Photographing trains on the Dudding Hill Line is no easy matter. For a start services on north-west London’s Cinderella route are few and far between, but then the combination of extensive line-side vegetation and high bridge parapets makes decent vantage points very hard to find.
As a reminder to those who may have missed my September 2017 post “Dudding Hill: the line that time forgot”, this is a four-mile long route from Acton to Cricklewood that is controlled by three mechanical signal boxes, and has a ruling 30mph speed restriction. It is a line which lost its passenger services in 1902 and has somehow missed out on the highly successful expansion of London’s Overground network. Continue reading “Dudding Hill freight action”
Re-signalling of the Wherry Lines from Norwich to Great Yarmouth and Lowestoft continues apace – with “bagged lollipops” having already appeared at a number of locations, so after previous looks at Reedham and Oulton Broad North, it is time to pay a visit to the third mechanically-signalled junction on this fascinating network.
Brundall station stands 5¾ miles east of Norwich and is the point where a single line to Great Yarmouth via Acle diverges from the double track route to Lowestoft. It is served by hourly trains on the Acle line and by some, though not all, of the Lowestoft services. Continue reading “Favourite photo-spots: Brundall”
Chaos at Waterloo on the evening of Wednesday 18 July 2018 (body on the line at Clapham Junction apparently) and an invitation for passengers to take any reasonable route to get to their destination found me travelling to East Croydon and then Reigate, on my near four-hour trek home to Haslemere.
Apart from discovering that beer in the charming Prince of Wales pub is outrageously expensive (£4.70 a pint), it also reminded me what an absurd world we live in, when Reigate marks the end of the line for third rail operation – as it has for the past 85 years – and continuing west from here requires change onto one of the busy Gatwick Airport to Reading diesel-operated services. Continue reading “Third rail’s missing link”
Weymouth remains a great magnet for day trippers and holidaymakers, so on the first Saturday proper of the summer holidays, and with the added bonus of seafood festival, there was bumper traffic to the resort from Yeovil Pen Mill on 14 July 2018.
In less than 90 minutes during the mid-morning there are four services to the resort from Pen Mill, including the highly popular 09.50 SWR service from Basingstoke where three coaches of its five-car formation continue to Corfe Castle on the Swanage Railway (described in my earlier blog post). Here 158886 + 159014 (rear) depart for Weymouth and Corfe Castle. Continue reading “Summer Saturday at Yeovil Pen Mill”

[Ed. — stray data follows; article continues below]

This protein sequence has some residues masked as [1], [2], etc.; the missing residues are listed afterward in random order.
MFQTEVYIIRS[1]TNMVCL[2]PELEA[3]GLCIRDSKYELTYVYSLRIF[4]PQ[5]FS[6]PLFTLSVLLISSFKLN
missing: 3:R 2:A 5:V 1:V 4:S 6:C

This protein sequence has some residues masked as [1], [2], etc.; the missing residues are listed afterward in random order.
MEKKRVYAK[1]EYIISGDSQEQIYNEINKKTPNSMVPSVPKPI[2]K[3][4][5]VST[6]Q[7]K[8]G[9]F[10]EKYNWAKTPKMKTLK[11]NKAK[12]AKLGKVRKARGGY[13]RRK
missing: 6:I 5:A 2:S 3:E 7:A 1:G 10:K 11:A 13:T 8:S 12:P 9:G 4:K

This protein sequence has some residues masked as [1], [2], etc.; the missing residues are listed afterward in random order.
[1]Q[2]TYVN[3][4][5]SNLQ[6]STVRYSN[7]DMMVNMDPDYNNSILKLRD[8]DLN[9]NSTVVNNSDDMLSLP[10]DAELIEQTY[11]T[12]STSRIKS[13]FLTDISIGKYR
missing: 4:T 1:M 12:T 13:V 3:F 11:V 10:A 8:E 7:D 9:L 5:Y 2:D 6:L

Cornwall remains a delightful and photogenic outpost of mechanical signalling, so after my earlier features on Par/St Blazey and Lostwithiel, it is time to pay a visit to Britain’s most south-westerly railway junction, St Erth, which lies 56 miles on from the Royal Duchy’s first semaphore signals at Liskeard, and 299½ miles from Paddington.
St. Erth must rank as one of the county’s most unspoiled locations, with semaphore signalling being the perfect complement to the charming GWR junction station, complete with independently-run station buffet and a place where even the original footbridge was saved from replacement by a new structure after a fervent local campaign. Continue reading “Favourite photo-spots: St. Erth”
Today it would unquestionably be regarded as one of the UK’s most scenic rail journeys, but sadly the six miles of railway line from Wadebridge to Padstow was lost to the network in January 1967. Now the only way now of travelling these final miles of the famous Atlantic Coast Express (the ACE) are on foot, or by bike, along what has now become part of the hugely popular Camel Trail.
Taking a delightful and leisurely two-hour stroll, it is not difficult to imagine those final nine minutes aboard the ACE as it neared the end of its 259¾ mile journey from London Waterloo (11.00) and had seen portions of the train detached along the way for Exmouth, Sidmouth, Bude, Plymouth, Ifracombe and Torrington, before the remaining three coaches finally reached the Padstow buffer stops at 5.21pm. Continue reading “On the trail of the Atlantic Coast Express”
Friday lunchtime on 29 June 2018 and the end of a scorching week in the sunny South West. Standing on platform 5 at Exeter St. David’s and waiting for the slightly delayed arrival of the 13.02 “Cornishman” to London Paddington, an announcement that the train is one coach short (a shortage of coaches, we are told!) and that the service is already “full and standing” is hardly the news any weary traveller wants to hear.
Faced with the prospect of standing in a crowded vestibule for two hours, I did what any astute reader of the GWR timetable would sensibly do – I went to the rather exclusive restaurant car (17 covers) and managed to secure a wonderful – and now extremely rare opportunity – to remind myself why eating on the move was always such a pleasure. Continue reading “Lunch on the Line – GWR-style”